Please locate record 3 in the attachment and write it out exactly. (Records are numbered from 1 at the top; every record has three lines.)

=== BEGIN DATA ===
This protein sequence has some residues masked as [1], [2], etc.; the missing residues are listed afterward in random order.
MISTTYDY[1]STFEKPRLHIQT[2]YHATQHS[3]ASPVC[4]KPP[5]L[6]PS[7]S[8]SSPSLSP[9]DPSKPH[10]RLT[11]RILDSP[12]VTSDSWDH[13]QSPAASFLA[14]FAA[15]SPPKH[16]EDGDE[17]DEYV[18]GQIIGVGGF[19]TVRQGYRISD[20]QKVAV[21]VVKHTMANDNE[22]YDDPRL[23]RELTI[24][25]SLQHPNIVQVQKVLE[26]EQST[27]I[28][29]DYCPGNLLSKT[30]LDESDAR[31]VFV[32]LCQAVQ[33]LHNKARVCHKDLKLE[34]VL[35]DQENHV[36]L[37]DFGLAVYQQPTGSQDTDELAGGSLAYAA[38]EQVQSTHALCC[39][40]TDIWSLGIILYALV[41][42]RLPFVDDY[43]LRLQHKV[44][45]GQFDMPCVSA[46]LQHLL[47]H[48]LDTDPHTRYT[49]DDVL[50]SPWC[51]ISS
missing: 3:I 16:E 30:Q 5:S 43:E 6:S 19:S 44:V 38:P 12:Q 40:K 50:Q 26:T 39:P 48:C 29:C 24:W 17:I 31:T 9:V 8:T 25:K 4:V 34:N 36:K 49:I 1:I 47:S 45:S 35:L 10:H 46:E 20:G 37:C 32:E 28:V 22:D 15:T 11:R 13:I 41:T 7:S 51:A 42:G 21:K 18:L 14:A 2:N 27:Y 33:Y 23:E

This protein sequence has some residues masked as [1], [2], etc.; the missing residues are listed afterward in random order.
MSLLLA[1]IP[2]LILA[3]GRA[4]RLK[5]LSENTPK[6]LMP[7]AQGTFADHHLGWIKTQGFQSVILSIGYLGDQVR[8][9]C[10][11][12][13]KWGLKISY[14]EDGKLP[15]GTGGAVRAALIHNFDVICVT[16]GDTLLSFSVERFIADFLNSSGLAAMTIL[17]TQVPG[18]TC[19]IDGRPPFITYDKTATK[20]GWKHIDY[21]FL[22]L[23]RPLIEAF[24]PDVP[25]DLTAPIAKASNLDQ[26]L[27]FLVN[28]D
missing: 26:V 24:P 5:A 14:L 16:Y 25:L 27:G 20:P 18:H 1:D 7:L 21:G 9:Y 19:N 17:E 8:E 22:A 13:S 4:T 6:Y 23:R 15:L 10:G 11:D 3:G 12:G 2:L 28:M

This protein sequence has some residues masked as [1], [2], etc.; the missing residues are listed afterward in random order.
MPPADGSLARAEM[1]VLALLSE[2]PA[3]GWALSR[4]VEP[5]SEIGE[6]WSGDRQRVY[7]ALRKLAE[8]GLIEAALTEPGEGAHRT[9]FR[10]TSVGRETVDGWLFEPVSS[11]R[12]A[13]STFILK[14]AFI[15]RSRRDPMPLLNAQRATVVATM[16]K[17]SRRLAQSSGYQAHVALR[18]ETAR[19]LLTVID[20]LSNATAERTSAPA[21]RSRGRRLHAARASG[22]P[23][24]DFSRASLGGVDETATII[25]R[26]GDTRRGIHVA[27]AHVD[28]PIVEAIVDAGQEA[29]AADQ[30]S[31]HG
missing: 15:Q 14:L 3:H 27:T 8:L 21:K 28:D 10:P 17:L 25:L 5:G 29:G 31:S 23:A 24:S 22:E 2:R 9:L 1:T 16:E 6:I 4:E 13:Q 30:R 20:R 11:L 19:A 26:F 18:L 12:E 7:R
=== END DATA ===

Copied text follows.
This protein sequence has some residues masked as [1], [2], etc.; the missing residues are listed afterward in random order.
MPPADGSLARAEM[1]VLALLSE[2]PA[3]GWALSR[4]VEP[5]SEIGE[6]WSGDRQRVY[7]ALRKLAE[8]GLIEAALTEPGEGAHRT[9]FR[10]TSVGRETVDGWLFEPVSS[11]R[12]A[13]STFILK[14]AFI[15]RSRRDPMPLLNAQRATVVATM[16]K[17]SRRLAQSSGYQAHVALR[18]ETAR[19]LLTVID[20]LSNATAERTSAPA[21]RSRGRRLHAARASG[22]P[23][24]DFSRASLGGVDETATII[25]R[26]GDTRRGIHVA[27]AHVD[28]PIVEAIVDAGQEA[29]AADQ[30]S[31]HG
missing: 15:Q 14:L 3:H 27:T 8:L 21:K 28:D 10:P 17:L 25:L 5:G 29:G 31:S 23:A 24:S 22:E 2:R 9:L 1:T 16:E 6:I 4:E 13:Q 30:R 20:R 11:L 19:A 26:F 18:L 12:E 7:R